Congenital pseudarthrosis of the tibia (CPT) is a rare disease which normally presents itself during early childhood by anterolateral bowing of the tibia and spontaneous tibial fractures. Although the exact etiology of CPT is highly debated, 40-80% of CPT patients are carriers of a mutation in the Neurofibromatosis Type 1 (NF1) gene, which can potentially result in an altered phenotype of the skeletal cells and impaired bone healing. In this study we use a computational model of bone regeneration to examine the effect of the Nf1 mutation on bone fracture healing by altering the parameter values of eight key factors which describe the aberrant cellular behaviour of Nf1 haploinsufficient and Nf1 biallelically inactivated cells. We show that the computational model is able to predict the formation of a hamartoma as well as a wide variety of CPT phenotypes through different combinations of altered parameter values. A sensitivity analysis by "Design of Experiments" identified the impaired endochondral ossification process and increased infiltration of fibroblastic cells as key contributors to the degree of severity of CPT. Hence, the computational model results have added credibility to the experimental hypothesis of a genetic cause (i.e. Nf1 mutation) for CPT.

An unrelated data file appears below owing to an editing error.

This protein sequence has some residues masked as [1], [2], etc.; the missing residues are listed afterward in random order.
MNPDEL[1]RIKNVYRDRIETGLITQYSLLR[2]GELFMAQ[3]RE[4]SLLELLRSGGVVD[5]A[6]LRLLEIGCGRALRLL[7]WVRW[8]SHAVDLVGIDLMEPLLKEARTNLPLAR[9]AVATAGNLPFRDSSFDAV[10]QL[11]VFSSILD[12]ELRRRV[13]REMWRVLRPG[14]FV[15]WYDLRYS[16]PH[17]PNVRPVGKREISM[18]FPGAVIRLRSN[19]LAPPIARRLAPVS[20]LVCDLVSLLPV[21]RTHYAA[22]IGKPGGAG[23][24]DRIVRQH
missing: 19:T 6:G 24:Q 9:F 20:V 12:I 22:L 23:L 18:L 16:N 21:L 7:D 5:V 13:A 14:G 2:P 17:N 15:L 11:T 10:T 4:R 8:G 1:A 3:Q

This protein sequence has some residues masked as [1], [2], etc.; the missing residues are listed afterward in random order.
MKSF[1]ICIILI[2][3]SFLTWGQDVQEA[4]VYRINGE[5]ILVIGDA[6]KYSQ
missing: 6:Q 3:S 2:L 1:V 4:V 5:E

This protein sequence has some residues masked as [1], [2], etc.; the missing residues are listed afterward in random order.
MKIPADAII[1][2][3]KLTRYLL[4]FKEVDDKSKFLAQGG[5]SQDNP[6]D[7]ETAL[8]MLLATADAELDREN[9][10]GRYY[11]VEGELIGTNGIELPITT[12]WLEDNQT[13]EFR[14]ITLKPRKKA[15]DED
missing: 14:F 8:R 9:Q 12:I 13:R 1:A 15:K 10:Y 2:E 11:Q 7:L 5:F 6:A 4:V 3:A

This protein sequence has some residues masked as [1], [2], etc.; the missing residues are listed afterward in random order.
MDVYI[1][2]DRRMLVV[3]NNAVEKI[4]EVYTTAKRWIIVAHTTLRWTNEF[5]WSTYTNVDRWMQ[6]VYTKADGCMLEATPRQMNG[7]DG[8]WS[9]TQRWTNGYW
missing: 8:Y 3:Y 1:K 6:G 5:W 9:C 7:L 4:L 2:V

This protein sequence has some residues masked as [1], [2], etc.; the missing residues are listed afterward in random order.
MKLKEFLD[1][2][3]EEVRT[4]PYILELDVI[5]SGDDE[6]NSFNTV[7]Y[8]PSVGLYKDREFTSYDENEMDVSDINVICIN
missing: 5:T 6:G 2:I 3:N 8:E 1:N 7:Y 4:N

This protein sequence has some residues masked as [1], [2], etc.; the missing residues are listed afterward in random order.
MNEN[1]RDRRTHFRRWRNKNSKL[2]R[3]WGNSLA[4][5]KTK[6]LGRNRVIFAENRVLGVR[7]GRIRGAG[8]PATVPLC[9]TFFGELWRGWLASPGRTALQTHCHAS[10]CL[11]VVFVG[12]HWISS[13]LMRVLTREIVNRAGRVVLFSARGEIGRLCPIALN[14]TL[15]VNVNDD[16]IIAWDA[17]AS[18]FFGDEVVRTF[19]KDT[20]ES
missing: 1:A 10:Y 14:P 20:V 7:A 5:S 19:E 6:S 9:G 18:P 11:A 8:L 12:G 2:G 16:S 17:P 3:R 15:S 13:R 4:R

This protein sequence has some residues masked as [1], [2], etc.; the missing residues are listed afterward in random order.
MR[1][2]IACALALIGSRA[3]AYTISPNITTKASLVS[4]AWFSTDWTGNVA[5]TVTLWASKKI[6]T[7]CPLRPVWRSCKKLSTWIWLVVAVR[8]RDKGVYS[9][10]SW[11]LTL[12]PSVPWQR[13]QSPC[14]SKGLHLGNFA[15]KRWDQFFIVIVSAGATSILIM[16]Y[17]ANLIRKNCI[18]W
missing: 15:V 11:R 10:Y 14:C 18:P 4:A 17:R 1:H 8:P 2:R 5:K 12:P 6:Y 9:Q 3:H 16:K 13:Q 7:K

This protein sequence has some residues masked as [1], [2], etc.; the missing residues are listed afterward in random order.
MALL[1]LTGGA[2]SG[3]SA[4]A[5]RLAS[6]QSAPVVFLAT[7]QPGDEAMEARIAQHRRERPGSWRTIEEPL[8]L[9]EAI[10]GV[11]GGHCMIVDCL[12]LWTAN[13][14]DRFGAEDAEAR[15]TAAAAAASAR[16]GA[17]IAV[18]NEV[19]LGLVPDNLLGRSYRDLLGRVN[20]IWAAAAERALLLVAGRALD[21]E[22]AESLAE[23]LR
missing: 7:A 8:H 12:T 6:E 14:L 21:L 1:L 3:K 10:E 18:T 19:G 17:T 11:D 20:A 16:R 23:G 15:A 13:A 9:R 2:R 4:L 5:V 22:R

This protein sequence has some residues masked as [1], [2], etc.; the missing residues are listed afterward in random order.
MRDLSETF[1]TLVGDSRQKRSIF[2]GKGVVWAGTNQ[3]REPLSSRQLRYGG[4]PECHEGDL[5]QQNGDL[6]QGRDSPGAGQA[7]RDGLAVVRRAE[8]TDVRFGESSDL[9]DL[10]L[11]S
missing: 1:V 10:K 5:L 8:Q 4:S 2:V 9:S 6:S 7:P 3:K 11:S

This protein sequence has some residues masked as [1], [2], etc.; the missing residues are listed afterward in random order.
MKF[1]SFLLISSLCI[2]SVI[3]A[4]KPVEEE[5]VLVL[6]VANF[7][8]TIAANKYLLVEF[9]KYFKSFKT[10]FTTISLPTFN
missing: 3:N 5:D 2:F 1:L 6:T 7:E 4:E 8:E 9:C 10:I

|Publication status||Published - 29 Jan 2016|